03/28/15 10:00am
03/28/2015 10:00 AM
Jeffrey Avilas Ramos, a Mattituck High School junior, competes in eSports called Major League Gaming playing mostly Call of Duty. (Credit: Barbaraellen Koch)

Jeffrey Avilas Ramos, a Mattituck High School junior, competes in eSports called Major League Gaming playing mostly Call of Duty. (Credit: Barbaraellen Koch)

Down a steep wooden staircase, in a small basement room to the right, an RCA TV sits atop a folding table. An Energy Guide sticker cuts off a portion of the TV’s bottom right corner. A cable on the left side dangles down to the floor, where it connects to an XBox One.

Jeffrey Avilas Ramos leans forward in a folding chair, his eyes fixated on the screen. The sounds of gunfire blast from the speakers. Ramos never flinches.  (more…)

03/27/15 11:00am
03/27/2015 11:00 AM

The Peconic Bay Community Preservation Fund has never been just about protecting agriculture, farms and open space. At its heart, the program, which took effect in 1999, has always been about protecting a way of life the rest of Long Island lost long ago to intense — and ongoing — suburban sprawl that began after World War II.  (more…)

03/26/15 5:00am
03/26/2015 5:00 AM

To the editor:

Richard Amper should tinker in his own toolbox, not the 2 percent tax fund.

The reason for the land preservation program was to preserve farmland, to keep agriculture viable and, in the process, keep the rural and agricultural character of the five East End towns intact. That goal is still in process, with vast acres of land which could and should still be preserved. Although it is an important goal, preservation of water quality was not the purpose of the legislation.  (more…)

03/23/15 12:00pm

No doubt you have heard the news that public education is in need of reform. Gov. Cuomo has said so. Former CNN anchor Campbell Brown has said so. Even President Obama has said so. And what do all these people have in common? Well, a few things. None of them has taught students a day in their life. All of them have received pay or political contributions from the charter school movement and/or testing companies and all of them have wholly endorsed more charter schools.  (more…)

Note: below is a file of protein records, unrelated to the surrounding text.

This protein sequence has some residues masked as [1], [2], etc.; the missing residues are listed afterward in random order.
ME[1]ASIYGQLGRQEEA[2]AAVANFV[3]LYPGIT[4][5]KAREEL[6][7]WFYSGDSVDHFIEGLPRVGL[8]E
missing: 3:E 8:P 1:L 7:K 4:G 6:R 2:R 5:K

03/22/15 8:00am
03/22/2015 8:00 AM

With my wife, Melanie, and my daughter Mairi, I was at the gate waiting for Mairi’s departure to Germany. She had waited for this day for five years and had worked toward it for two or three. Mairi remained calm. My feelings were closer to dread. It was the first time one of my children was moving away, and it didn’t seem natural to me.  (more…)

03/21/15 12:00pm
03/21/2015 12:00 PM
Firefighters battling the blaze in Southold March 15. (Credit: Grant Parpan)

Firefighters battling the blaze in Southold March 15. (Credit: Grant Parpan)

This year alone, three homes have been destroyed by fire, a dozen people displaced and devastated. Now, this week, one of our town’s historic steepled gems, First Universalist Church of Southold, has been lost forever and yet another unfortunate fire victim — in this case, members of an entire congregation — are left with only charred timbers and ashes.  (more…)

03/20/15 6:00am
03/20/2015 6:00 AM
The interior of First Universalist Church of Southold during a service in the 1980s. (Credit: The Southold Historical Society)

The interior of First Universalist Church of Southold during a service in the 1980s. (Credit: The Southold Historical Society)

To the editor:

It is with a heavy heart that I write of the loss of the First Universalist Church. My family, the Terrys and Goldsmiths, were founding members in 1835. It started as a church, then disbanded and became the Lyceum Association in 1863, according to the book “North Fork Nostalgia,” a collection of stories from the scrapbooks of Becky Terry. It gained an enviable reputation putting on plays. The church had a Gothic Palladian window over the front entrance, the only one of its kind.  (more…)

03/19/15 12:00pm
03/19/2015 12:00 PM
TR0807_RE_Laughing2_BE_C.jpg

Children fish from a beach along Peconic Bay in Southold, near the Living Waters neighborhood. (Caption: Barbaraellen Koch file photo)

On April 2, East Enders will celebrate an important milestone: The Community Preservation Fund will have generated over $1 billion and preserved more than 10,000 acres of open space and farmland. Approved by voters in 1999, the CPF uses a small tax on real estate purchases to preserve land and protect drinking water.

It is arguably the most successful land preservation program in the country. (more…)